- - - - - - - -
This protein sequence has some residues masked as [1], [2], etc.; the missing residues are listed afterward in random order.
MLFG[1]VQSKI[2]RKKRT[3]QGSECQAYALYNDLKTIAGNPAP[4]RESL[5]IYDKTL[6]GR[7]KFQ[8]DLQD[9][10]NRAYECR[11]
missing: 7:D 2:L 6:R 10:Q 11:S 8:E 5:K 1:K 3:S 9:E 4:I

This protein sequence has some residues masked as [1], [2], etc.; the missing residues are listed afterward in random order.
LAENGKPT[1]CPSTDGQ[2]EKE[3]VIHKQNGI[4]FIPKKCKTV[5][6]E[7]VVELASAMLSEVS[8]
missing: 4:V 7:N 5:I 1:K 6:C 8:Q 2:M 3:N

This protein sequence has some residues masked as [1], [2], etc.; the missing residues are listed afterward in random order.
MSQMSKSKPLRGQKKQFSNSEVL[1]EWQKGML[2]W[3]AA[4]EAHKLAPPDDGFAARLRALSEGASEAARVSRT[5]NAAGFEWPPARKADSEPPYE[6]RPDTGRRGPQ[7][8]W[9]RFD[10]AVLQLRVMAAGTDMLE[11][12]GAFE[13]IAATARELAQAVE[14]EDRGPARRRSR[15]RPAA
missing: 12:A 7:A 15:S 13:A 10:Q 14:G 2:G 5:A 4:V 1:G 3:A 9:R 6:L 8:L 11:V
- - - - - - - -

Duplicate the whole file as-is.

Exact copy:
This protein sequence has some residues masked as [1], [2], etc.; the missing residues are listed afterward in random order.
MLFG[1]VQSKI[2]RKKRT[3]QGSECQAYALYNDLKTIAGNPAP[4]RESL[5]IYDKTL[6]GR[7]KFQ[8]DLQD[9][10]NRAYECR[11]
missing: 7:D 2:L 6:R 10:Q 11:S 8:E 5:K 1:K 3:S 9:E 4:I

This protein sequence has some residues masked as [1], [2], etc.; the missing residues are listed afterward in random order.
LAENGKPT[1]CPSTDGQ[2]EKE[3]VIHKQNGI[4]FIPKKCKTV[5][6]E[7]VVELASAMLSEVS[8]
missing: 4:V 7:N 5:I 1:K 6:C 8:Q 2:M 3:N

This protein sequence has some residues masked as [1], [2], etc.; the missing residues are listed afterward in random order.
MSQMSKSKPLRGQKKQFSNSEVL[1]EWQKGML[2]W[3]AA[4]EAHKLAPPDDGFAARLRALSEGASEAARVSRT[5]NAAGFEWPPARKADSEPPYE[6]RPDTGRRGPQ[7][8]W[9]RFD[10]AVLQLRVMAAGTDMLE[11][12]GAFE[13]IAATARELAQAVE[14]EDRGPARRRSR[15]RPAA
missing: 12:A 7:A 15:S 13:A 10:Q 14:G 2:G 5:A 4:V 1:G 3:A 9:R 6:L 8:L 11:V